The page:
8 The Power of Assets to Promote
This chart shows the reverse – the link between increased asset levels and positive, healthy attitudes and behaviors. The differences aren’t as great, but the direction is the same. If we look at the green bar in the first cluster, those with 0-10 assets are about 11% likely to succeed in school, while those with assets are 64% likely. The same relationship holds across all clusters. So here we see the power of the assets to promote positive behaviors. It is encouraging to see that 49% of the youth with 0-10 assets are able to overcome adversity. They do possess strengths!! With more adult support and greater opportunity they can change their behavior. Recent brain research supports this. The brain is going through a second window of growth and development in the adolescent years (similar to the first 3 years of life). We can capitalize on this growth by providing teens with more support, guidance and opportunity. Goal: 50% of youth in Mountain View will have ≥21 assets by 2015.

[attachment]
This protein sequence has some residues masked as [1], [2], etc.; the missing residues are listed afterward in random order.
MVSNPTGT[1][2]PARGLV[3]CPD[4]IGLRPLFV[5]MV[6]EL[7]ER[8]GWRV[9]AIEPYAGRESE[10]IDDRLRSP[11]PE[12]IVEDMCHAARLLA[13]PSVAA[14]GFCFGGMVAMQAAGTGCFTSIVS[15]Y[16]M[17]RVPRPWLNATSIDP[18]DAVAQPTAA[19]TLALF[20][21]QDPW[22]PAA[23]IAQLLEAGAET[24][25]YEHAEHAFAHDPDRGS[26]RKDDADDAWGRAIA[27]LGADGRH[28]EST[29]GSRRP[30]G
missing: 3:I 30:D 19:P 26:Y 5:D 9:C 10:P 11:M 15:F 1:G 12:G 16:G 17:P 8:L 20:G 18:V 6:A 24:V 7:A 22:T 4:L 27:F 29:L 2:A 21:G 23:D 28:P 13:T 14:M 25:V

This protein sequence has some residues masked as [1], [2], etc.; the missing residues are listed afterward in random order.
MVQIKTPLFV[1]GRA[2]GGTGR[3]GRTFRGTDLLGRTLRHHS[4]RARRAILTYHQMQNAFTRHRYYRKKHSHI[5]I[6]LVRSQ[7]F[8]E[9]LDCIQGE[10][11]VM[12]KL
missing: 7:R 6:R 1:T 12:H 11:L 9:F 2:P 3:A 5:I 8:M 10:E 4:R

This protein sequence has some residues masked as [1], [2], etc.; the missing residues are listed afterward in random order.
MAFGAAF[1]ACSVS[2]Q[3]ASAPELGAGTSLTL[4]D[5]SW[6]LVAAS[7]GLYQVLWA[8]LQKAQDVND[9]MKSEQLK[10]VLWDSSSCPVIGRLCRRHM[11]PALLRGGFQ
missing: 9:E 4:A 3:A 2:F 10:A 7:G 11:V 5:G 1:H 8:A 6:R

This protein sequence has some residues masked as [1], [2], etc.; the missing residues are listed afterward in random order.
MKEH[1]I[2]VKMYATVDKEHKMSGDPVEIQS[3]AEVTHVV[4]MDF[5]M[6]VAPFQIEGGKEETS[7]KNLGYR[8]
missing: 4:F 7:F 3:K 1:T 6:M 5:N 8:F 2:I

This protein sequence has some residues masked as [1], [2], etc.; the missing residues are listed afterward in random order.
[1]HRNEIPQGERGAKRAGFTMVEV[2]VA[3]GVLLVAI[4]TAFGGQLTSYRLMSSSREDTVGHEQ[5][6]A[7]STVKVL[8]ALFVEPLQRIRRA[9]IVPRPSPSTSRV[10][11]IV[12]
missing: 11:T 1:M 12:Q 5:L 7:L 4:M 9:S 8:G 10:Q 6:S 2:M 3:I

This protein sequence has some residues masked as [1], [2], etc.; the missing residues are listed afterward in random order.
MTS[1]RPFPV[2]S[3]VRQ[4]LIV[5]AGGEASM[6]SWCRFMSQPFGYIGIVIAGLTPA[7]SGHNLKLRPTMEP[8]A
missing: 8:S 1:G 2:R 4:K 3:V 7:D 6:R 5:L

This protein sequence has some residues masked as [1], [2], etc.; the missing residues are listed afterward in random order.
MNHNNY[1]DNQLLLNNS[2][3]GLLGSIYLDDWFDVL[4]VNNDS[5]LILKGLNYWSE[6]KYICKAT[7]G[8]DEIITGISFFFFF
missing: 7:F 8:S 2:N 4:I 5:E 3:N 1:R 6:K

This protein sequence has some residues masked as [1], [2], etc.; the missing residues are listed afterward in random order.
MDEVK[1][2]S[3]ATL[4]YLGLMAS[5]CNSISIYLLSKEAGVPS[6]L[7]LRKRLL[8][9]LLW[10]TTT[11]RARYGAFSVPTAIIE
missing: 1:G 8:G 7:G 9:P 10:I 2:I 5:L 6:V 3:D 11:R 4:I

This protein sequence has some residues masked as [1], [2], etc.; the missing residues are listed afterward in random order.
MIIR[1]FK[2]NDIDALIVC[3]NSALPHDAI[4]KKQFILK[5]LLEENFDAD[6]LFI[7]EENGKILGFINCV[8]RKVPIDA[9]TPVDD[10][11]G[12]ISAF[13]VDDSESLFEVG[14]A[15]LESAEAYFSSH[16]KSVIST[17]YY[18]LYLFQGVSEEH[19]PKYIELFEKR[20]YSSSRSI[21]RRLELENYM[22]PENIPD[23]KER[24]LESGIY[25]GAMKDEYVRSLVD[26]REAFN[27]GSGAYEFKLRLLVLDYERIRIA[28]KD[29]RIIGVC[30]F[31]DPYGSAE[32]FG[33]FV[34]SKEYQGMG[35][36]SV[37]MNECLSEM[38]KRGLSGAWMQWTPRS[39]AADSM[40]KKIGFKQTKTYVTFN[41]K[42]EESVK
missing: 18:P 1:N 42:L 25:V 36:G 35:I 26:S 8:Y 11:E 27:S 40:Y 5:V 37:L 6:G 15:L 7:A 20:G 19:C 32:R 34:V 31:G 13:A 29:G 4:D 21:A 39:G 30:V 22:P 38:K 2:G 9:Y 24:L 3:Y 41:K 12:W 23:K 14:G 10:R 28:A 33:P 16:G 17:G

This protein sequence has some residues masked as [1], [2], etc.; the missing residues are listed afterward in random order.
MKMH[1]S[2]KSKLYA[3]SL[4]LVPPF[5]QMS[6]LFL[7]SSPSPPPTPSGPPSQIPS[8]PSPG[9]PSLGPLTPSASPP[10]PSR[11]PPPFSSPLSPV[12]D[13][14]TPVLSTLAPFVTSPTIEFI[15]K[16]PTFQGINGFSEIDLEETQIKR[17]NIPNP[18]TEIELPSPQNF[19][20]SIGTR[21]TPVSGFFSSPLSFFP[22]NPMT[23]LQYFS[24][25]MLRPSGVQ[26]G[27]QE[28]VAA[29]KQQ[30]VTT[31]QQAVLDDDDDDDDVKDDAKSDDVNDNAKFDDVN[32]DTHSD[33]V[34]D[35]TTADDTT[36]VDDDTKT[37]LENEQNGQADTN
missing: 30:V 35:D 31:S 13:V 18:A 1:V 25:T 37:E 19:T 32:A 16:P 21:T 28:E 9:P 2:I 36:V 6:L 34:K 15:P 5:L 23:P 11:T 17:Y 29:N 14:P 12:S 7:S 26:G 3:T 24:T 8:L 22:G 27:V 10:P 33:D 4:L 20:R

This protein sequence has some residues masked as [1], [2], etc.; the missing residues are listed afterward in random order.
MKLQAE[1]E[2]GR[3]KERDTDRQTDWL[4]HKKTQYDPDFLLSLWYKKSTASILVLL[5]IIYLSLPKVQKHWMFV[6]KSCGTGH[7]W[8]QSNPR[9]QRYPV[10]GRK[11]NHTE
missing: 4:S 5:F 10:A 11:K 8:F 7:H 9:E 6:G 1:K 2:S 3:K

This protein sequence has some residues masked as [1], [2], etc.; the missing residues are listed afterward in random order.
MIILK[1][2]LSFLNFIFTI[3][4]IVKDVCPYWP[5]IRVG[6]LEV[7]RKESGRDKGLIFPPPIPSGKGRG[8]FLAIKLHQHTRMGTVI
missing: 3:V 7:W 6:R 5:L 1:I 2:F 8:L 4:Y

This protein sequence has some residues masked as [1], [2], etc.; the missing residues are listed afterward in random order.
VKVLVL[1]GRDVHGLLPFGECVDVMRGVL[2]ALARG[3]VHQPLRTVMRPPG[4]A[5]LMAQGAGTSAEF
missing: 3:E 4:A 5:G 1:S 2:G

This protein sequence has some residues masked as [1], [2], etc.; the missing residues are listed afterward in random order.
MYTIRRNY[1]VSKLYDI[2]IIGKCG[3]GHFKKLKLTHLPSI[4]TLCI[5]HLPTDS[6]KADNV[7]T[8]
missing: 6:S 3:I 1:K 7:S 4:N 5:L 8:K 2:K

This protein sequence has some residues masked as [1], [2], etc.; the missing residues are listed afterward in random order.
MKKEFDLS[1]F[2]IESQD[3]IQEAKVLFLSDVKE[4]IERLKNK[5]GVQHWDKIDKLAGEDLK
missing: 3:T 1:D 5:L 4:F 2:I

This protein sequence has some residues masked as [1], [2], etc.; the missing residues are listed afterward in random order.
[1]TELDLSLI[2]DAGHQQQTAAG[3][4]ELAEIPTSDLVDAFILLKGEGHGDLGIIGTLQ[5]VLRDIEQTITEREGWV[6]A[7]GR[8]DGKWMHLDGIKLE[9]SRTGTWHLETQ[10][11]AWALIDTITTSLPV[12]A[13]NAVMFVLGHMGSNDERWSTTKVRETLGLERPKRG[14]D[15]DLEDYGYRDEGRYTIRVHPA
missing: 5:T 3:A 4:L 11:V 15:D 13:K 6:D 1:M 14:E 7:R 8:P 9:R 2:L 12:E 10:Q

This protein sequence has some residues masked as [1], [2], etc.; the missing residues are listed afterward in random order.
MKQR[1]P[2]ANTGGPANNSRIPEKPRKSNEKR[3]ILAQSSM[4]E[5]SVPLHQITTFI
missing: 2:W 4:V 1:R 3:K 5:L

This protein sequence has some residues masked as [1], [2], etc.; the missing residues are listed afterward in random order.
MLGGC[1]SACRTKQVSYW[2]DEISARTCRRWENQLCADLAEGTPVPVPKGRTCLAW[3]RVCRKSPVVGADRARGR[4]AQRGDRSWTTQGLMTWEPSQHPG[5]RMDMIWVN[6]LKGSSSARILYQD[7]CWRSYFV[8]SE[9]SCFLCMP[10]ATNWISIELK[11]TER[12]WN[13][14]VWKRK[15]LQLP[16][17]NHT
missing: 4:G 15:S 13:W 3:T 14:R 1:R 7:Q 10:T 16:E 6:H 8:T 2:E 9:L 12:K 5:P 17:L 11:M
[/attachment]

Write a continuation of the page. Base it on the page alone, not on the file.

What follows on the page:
9 Community Priorities (% of kids who have this asset )
Boundaries and Expectations Asset #14: Adult Role Model 24% Empowerment Asset #8: Youth As Resources 28% Asset #7: Community Values Youth 23% Boundaries and Expectations Asset #13: Neighborhood Boundaries 47% Five Assets for MV Audience Call to Action – how can you impact these 5 Assets? Share a personal story about how these come alive. Caring Neighborhood: In my neighborhood, there are a lot of people who care about me. Community Values Youth: Adults in my town or city make me feel important. Adults in my town or city listen to what I have to say. Adults in my town or city don't care about people my age. In my town or city, I feel like I matter to people. Service to Others: During an average week, how many hours do you spend... Helping other people without getting paid (such as helping out at a hospital, daycare center, food shelf, youth program, community service agency, or doing other things) to make your city a better place for people to live? Support Asset # 4: Caring Neighborhood 39%

10 What can happen when you intentionally try to build assets?
Maria’s Story Tax Free Intentional Making a difference and you don’t even know you are doing it! Debrief thoughts, emotions and reactions to video